Major Halo tournaments struggle to attract viewers, and the events themselves are few and far between. So what happened? Competitive Halo fans will point to the Halo: Reach and Halo 4 as the cause of the decline of Halo esports. But is it really? Or is there something else they aren't seeing?
Halo: Combat Evolved
Halo: Combat Evolved is a first-person shooter video game developed by Bungie and published by Microsoft Game Studios. This is the first game of the Halo franchise. It was released on November 15, 2001 as a launch title for the original Xbox game console, and is considered the "killer app" for the platform. The game features vehicles, ranging from armored jeeps and tanks to alien hovercraft and aircraft, many of which can be controlled by the player. It was used for competitive play until it was replaced by Halo 2 at the end of 2004.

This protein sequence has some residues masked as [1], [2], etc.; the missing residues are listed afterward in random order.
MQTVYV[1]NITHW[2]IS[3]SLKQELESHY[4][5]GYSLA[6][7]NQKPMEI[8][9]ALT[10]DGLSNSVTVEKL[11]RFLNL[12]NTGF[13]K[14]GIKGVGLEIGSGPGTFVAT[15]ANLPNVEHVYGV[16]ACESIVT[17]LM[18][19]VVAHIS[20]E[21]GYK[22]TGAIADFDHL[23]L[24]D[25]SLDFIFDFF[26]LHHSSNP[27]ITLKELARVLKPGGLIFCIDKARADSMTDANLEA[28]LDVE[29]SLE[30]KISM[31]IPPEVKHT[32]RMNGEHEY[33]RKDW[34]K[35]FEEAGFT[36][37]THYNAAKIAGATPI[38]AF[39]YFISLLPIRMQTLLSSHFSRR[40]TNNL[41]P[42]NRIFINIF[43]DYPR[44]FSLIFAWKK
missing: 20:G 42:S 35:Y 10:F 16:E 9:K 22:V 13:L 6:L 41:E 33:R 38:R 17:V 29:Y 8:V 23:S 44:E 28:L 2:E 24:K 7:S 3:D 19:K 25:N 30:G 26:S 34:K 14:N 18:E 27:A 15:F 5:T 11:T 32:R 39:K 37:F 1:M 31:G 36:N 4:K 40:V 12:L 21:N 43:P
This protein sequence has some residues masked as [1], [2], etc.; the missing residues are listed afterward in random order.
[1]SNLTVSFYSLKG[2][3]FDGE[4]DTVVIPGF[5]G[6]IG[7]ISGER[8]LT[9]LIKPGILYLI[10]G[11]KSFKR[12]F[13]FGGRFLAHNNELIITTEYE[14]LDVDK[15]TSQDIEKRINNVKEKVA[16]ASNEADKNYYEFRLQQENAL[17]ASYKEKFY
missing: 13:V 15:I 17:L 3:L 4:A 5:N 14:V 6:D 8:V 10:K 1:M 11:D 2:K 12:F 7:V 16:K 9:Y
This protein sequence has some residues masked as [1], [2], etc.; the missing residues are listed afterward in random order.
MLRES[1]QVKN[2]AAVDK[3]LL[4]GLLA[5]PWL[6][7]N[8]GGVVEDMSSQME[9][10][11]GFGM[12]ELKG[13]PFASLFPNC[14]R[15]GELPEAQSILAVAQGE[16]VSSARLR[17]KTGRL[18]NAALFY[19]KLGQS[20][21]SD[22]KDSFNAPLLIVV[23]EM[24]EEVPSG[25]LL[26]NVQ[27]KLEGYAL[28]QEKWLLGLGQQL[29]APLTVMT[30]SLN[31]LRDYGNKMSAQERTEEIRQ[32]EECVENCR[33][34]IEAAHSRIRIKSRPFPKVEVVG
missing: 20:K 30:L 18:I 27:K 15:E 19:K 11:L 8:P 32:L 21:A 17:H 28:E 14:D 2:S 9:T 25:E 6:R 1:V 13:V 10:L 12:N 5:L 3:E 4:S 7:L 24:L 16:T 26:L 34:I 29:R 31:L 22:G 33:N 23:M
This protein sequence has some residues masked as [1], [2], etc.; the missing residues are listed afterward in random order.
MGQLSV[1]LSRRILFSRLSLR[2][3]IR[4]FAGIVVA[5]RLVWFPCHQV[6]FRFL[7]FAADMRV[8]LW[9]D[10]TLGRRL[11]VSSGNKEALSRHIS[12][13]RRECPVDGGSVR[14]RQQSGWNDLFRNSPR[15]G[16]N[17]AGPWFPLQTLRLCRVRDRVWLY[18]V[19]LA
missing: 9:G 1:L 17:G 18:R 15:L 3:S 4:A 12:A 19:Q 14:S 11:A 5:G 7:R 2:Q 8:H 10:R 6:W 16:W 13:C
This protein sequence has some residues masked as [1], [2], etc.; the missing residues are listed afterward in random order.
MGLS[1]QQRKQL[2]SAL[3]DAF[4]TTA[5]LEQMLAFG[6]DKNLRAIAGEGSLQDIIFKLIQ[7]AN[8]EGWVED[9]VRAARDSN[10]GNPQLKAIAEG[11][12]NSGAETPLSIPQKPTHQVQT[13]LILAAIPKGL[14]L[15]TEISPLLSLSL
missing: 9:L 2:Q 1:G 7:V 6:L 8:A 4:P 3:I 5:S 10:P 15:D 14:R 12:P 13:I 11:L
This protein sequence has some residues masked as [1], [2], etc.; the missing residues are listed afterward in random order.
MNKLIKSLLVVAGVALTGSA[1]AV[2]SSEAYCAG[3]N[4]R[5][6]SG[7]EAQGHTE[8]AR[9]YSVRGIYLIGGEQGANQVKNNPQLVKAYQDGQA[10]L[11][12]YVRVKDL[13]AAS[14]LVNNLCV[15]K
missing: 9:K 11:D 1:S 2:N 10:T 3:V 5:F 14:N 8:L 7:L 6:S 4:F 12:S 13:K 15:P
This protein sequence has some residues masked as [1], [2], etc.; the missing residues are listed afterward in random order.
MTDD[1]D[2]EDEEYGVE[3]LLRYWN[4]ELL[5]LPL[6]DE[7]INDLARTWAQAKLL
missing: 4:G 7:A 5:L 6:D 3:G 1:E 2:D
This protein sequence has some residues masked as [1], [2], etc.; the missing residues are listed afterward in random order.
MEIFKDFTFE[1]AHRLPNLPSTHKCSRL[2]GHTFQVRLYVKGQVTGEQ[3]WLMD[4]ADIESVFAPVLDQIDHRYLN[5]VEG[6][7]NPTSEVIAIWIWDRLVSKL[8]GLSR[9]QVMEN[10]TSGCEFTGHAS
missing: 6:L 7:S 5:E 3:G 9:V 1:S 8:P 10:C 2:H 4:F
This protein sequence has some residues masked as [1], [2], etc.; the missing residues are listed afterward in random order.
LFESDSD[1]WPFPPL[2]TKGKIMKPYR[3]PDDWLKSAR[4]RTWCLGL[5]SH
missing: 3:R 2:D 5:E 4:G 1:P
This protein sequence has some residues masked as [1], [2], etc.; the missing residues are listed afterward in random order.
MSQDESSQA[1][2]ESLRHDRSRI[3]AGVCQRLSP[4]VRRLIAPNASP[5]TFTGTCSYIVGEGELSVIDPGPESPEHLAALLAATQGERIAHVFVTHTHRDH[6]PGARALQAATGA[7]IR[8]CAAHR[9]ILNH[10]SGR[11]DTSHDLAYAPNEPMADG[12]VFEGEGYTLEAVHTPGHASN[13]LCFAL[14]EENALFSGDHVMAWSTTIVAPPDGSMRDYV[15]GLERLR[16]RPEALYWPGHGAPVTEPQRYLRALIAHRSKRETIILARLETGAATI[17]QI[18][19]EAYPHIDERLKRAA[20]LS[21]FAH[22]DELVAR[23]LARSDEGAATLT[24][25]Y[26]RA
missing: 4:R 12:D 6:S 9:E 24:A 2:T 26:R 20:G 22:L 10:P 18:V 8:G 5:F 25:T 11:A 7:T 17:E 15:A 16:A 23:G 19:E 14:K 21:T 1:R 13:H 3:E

Because Halo was released before Xbox Live, online multiplayer games were not officially supported. The game instead uses LAN and split-screen features to support a maximum of 16 players. This setup was a first for a console game. As Halo lacks artificially intelligent game bots, the 16-player limit was usually met at LAN parties. Halo's multiplayer components were generally well-received by critics and is widely considered one of the best multiplayer games of all time.
Largest Prize Pools
|Player ID||Player Name||Total (Game)|
|Location||Prize Money||% of Total|
|» Halo 3||-$1,858,798.40|
|» Halo 2||-$1,190,081.47|
|» Quake III Arena||-$838,551.19|
|» Halo: Reach||-$522,808.97|
|» Halo 2 Anniversary||-$169,424.05|
|» Halo 4||-$131,467.76|
|Country Name||Prize Money|